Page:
For centuries there have been those who have found it theologically unbearable to embrace the traditional Christian teaching about hell, divine punishment, and the wrath of God, resorting as a consequence either to universalism or to annihilationism for doctrinal consolation. John himself portrays the judgment of God in inextricable connection with the grace of God, a pairing found throughout biblical prophecy. For this prophet, the grace of the “new heaven and earth” and the joy of the heavenly Jerusalem can only be constructed and imagined as a reflected image of God’s severe punishment and consummate wrath poured upon Babylon (cf. Rev. 15:1, 6; 16:17, 19). The following parallels are too similar to be merely coincidental, especially since there is no obvious explanation why an angel associated with the “seven bowls” and “plagues” would introduce the “bride, the wife of the Lamb.” Except for the incense bowls of Rev. 5:8, every other occurrence of the term “bowl” prior to Rev. 21:9 is used in connection with the outpouring of the wrath of God (15:7; 16:1, 2, 3, 4, 8, 10, 12, 17; 17:1). Prior to Rev. 21:9 the phrase “golden bowl” is associated with the judgment and wrath of God (15:7; 16:1, 17; 17:1). John wants his congregants to see the clear connection between the destruction of the brutal oppressors of the saints and the redemption of the saints. These two sides of God’s character are inseparable for the prophet John. To state succinctly what is clear to John, followers of Christ cannot experience personal, eternal redemption from God’s judgment, if God’s judgment is not eternal.
Rev. 17:1Then one of the seven angels who had the seven bowls came and said to me, “Come, I will show you the judgment of the great whore who is seated on many waters.”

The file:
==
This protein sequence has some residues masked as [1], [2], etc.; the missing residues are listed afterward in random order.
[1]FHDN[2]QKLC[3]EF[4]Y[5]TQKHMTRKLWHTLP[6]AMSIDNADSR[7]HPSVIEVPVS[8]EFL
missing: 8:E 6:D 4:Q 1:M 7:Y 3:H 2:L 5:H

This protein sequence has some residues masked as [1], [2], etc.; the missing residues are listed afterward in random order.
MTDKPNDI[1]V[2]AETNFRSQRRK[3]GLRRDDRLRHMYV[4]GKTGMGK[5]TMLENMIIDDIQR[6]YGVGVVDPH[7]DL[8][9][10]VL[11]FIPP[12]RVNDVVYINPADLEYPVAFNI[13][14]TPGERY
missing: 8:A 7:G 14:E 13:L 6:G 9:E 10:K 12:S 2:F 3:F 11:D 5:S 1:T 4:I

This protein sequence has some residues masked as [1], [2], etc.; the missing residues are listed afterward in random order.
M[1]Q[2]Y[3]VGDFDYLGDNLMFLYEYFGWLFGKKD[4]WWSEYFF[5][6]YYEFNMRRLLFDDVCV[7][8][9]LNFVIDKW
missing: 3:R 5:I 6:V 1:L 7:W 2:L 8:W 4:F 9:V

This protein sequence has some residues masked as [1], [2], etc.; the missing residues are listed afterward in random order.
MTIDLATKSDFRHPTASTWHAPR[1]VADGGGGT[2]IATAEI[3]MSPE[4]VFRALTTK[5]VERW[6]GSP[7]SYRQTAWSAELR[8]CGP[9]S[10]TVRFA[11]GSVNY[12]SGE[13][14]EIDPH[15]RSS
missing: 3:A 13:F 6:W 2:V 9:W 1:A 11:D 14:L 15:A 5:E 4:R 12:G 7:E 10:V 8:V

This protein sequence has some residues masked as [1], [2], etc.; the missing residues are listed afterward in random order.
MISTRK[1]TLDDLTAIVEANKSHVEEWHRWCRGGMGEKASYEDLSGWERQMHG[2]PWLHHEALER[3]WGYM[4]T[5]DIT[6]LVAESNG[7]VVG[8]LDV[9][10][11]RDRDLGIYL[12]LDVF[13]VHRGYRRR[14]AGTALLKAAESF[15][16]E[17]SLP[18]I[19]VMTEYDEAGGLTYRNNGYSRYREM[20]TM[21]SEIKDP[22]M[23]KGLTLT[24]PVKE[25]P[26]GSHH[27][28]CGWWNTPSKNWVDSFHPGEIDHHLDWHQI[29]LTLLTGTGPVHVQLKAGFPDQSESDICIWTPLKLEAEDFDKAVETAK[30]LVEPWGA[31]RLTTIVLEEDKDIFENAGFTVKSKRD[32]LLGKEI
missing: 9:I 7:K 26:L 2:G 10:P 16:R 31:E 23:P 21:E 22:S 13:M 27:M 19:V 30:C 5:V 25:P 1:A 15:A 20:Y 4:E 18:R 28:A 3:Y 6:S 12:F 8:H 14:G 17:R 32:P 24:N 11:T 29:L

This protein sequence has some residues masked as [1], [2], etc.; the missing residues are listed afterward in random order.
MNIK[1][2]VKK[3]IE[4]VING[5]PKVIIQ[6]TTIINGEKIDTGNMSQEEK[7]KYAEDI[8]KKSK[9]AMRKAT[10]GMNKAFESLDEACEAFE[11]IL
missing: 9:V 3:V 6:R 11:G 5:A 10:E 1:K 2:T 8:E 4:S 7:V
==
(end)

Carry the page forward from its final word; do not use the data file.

Rev. 21:9Then one of the seven angels who had the seven bowls full of the seven last plagues came and said to me, “Come, I will show you the bride, the wife of the Lamb.”
In addition to the intended contrast of the two women contained in the statements, “Come, I will show you the whore” (Rev. 17:1) and “Come, I will show you the bride” (Rev. 21:9), John’s theology of judgment and redemption and their inextricable tie is also seen in the contrasts of capital cities (You may need to click on chart to see details; sorry).
Returning to the literary structure of Revelation chapters 17-22 and its theological emphases, it is clear that John did not flinch or blush at the idea that the reward of the saints was perceived within the same framework as the graphic presentation of the just destruction of God’s enemies. This seems to be a perspective that the modern, western church has extreme difficulty embracing, a difficulty residing especially within the intelligentsia of Christianity.
While this will not satisfy those who flinch at the idea of the wrath of God’s judgment, I am persuaded that there is something to be said for the view that some of the harshest criticisms of other religions preserved in Scripture were not intended for public audiences, at least not most of the time. That is, we can embrace spiritual perspectives derived from Scripture that need not necessarily be put in the church bulletin or the outdoor marquee every week. Accordingly, those Christian leaders, preachers, and evangelists who revel in the public damnation of others and seemingly gloat over the imagined scenes of the unregenerate masses marching into the pits of Hell, hold these attitudes without widespread Scriptural foundation.